Being the garlic lover that I am I had to share this recipe - it certainly helps to cure the garlic blues...
Adapted from Chez Panisse VEGETABLES, by Alice Waters
1 lb. green garlic (8-10 stalks)
1/2 lbs. potatoes (Yukon gold, or some other tasty variety)
2 medium onions
1/4 lb. butter (or ghee)
2 quarts vegetable or chicken stock
1. To clean and prepare the garlic, trim the root end and peel away any tough or dirty outer layers. Trim away the dark green portion of the leaves [the part that branches away from the stalk]; the light-green part of the stalk is fine to use [check for dirt though].
2. Cut the cleaned garlic into thin rounds and optionally into half-circles.
3. Peel the potatoes and cut into half-inch cubes.
4. Peel the onions and chop into small dice.
5. Melt the butter in a heavy bottomed pot; add the onion and cook slowly until translucent and tender; season with salt and pepper, then add the garlic and potatoes. Cook these together for 5 minutes, then pour in the stock and bring to a boil.
6. Lower the heat and simmer until potatoes are tender. Check the seasoning.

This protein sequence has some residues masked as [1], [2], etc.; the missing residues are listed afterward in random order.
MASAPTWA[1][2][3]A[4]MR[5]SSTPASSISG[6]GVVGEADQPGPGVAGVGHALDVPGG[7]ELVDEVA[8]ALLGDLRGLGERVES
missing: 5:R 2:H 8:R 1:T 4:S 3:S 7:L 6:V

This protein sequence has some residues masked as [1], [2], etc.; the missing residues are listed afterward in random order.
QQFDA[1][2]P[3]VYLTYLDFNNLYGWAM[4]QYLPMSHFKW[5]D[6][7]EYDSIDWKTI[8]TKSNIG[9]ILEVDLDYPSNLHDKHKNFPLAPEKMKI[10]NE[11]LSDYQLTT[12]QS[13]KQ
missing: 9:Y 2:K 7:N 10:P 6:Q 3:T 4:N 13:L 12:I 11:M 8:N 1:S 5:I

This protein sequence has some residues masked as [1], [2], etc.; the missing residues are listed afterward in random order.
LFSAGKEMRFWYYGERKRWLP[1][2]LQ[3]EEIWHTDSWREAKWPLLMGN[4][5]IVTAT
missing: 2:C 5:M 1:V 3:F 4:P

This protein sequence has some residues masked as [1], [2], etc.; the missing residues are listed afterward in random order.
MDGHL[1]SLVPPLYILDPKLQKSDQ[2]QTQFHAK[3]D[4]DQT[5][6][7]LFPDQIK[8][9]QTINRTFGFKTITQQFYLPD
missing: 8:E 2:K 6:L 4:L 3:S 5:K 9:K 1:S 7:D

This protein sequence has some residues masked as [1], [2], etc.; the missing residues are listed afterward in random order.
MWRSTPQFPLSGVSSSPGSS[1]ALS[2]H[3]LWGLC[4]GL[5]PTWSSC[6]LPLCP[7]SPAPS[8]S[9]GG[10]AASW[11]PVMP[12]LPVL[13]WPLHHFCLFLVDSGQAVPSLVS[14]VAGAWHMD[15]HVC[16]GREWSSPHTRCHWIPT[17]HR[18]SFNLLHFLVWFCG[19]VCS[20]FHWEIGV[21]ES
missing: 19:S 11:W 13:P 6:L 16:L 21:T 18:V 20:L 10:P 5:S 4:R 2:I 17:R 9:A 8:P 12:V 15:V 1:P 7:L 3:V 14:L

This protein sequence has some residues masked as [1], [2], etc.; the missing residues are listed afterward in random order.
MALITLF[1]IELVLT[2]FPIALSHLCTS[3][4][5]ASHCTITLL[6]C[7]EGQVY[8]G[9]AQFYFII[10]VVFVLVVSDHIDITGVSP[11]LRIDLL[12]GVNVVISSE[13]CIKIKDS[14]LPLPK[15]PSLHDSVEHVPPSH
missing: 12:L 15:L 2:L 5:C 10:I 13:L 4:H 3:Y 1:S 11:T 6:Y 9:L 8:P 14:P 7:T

7. This soup can be served rustic and chunky or pureed - either way it is delicious!
MIZUNA, TATSOI, and RADISH SALAD
1 big handful Asian stir-fry mix per person
1 meyer lemon (or other lemon)
2 shallots (or green garlic)
3/4 C olive oil
white wine vinegar
1 bunch radishes
sea salt and pepper
4 scallions [more, if small]
1. Wash and dry the Asian greens. Refrigerate.
2. Peel a few strips of zest from the lemon and chop very fine to make about 1/2 tsp. Juice the lemon (it should yield about 1/4 C).
3. Peel and chop the shallots very fine, put them in a small bowl, cover with the lemon juice and zest and macerate for about 20 minutes. Whisk in the olive oil and season with sea salt and pepper. Add a splash of white wine vinegar, to taste.
4. Trim the tops and roots off the radishes then slice radishes very thinly.
5. Wash the green onions and slice thinly.
6. Remove Asian greens from the refrigerator and place in a large bowl. Add the radishes and scallions and toss with the dressing to coat. Serve immediately.
Rebecca's Notes: Sometimes I like to add thinly sliced fennel bulb to this salad for nice flavors and texture contrasts. These bitter greens and radishes stimulate the digestive process and help to protect the liver and gall bladder (in addition to being so very tasty).
ALMOND and BROCCOLI SOUP
A very simple and elegant soup; so easy to make!
1/2 C ground almonds
1 1/2 lbs. broccoli
3 3/4 C stock
1 1/4 C milk (or I use almond milk or coconut milk)